Australia, with two openers averaging under 40 and with five hundreds between them, compare badly to the sides ranked ahead of them. India have Sehwag - 52.26/22 100s, and Gambhir - 48.34/nine 100s; South Africa have Smith - 49.71/22, albeit paired of late with the mystifying Peterson - 33.64/1; and England have Andrew Strauss - 41.98/19 and Alastair Cook - 49.72/19. And Australia, let's remember, dropped Simon Katich - 45.03/10 and who as an opener alone averaged 50.48 with eight centuries - figures better than Watson and Hughes combined.

Not every great opener qualifies as a great batsman, but every truly great team has had a great opening partnership. Hughes has the capacity to score big hundreds and bats unfathomably; he is an outlier in terms of technique, and there is an X-factor about him. Watson carries none of that, and yet he is a potentially devastating all-rounder if deployed more conventionally.

It may dent his ego to move, as he spends a lot of his time talking about how much he wants to open, but at heart he is a beta-male, deferential, scared of ghosts. Pitched as a Gilchrist figure who bowls instead of keeps wicket, all of that can be dealt with, and as a cricketer he can be fulfilled. At the top of the order, by the highest standards, he is an also-ran.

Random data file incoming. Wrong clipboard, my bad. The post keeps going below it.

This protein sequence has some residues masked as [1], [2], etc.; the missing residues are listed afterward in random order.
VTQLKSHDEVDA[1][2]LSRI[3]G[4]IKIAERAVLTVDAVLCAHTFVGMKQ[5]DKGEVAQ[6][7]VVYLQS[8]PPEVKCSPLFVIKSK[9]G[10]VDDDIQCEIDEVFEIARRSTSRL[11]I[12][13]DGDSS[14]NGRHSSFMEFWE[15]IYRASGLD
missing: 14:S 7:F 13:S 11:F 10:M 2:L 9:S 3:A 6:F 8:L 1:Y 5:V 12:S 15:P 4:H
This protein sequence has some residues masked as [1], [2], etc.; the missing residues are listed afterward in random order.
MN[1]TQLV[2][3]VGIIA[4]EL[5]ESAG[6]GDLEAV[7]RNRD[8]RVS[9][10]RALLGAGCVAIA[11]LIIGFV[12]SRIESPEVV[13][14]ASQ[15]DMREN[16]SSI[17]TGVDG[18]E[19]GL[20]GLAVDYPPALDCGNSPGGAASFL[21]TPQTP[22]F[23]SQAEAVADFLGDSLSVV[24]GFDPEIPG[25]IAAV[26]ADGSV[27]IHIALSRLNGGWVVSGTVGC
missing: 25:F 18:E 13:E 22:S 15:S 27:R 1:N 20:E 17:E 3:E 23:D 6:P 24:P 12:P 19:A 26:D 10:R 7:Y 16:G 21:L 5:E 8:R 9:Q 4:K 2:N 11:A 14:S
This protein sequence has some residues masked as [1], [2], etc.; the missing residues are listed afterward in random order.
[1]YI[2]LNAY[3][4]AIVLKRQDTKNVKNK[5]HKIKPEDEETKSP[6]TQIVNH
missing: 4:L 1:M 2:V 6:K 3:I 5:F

Tuesday, 20 September 2011

How easy is it to get Jacques out, and other stats...

When Rahul Dravid set the record for the most deliveries faced in Test cricket this summer, it brought to mind a quote from Bob Woolmer's majesterial The Art And Science Of Cricket.

'To review the split-second data of what happens when a batter executes a shot,' he wrote, 'is to wonder how any batsman survives more than one delivery'. Woolmer was considering the complex physiological process that the body goes through when facing an individual ball, but it did pose a simple question: what is the percentage chance of any one delivery dismissing a great player?

It's a blunt stat, as blunt as a batting average, but it is revealing too. By adding together the number of deliveries faced in Tests and ODIs, and then subtracting the number of completed innings, it's possible to produce a percentage figure.

Jacques Kallis balls faced: 41,664 dis'd: 455 % chance per ball: 1.09

Rahul Dravid
b/f: 45,374 dis: 519 % chance: 1.14

Sachin Tendulkar b/f: 48559 dis: 667 % chance: 1.37

Ricky Ponting b/f: 37,966 dis: 553 % chance: 1.46

Brian Lara b/f: 32,839 dis: 483 % chance: 1.47

The number of not outs offer another expression of the value a batter might put on his wicket:

Jacques Kallis inns: 546 not outs: 91 % chance of a not out: 16.6

Rahul Dravid: inns: 591 not outs: 72 % chance: 12.18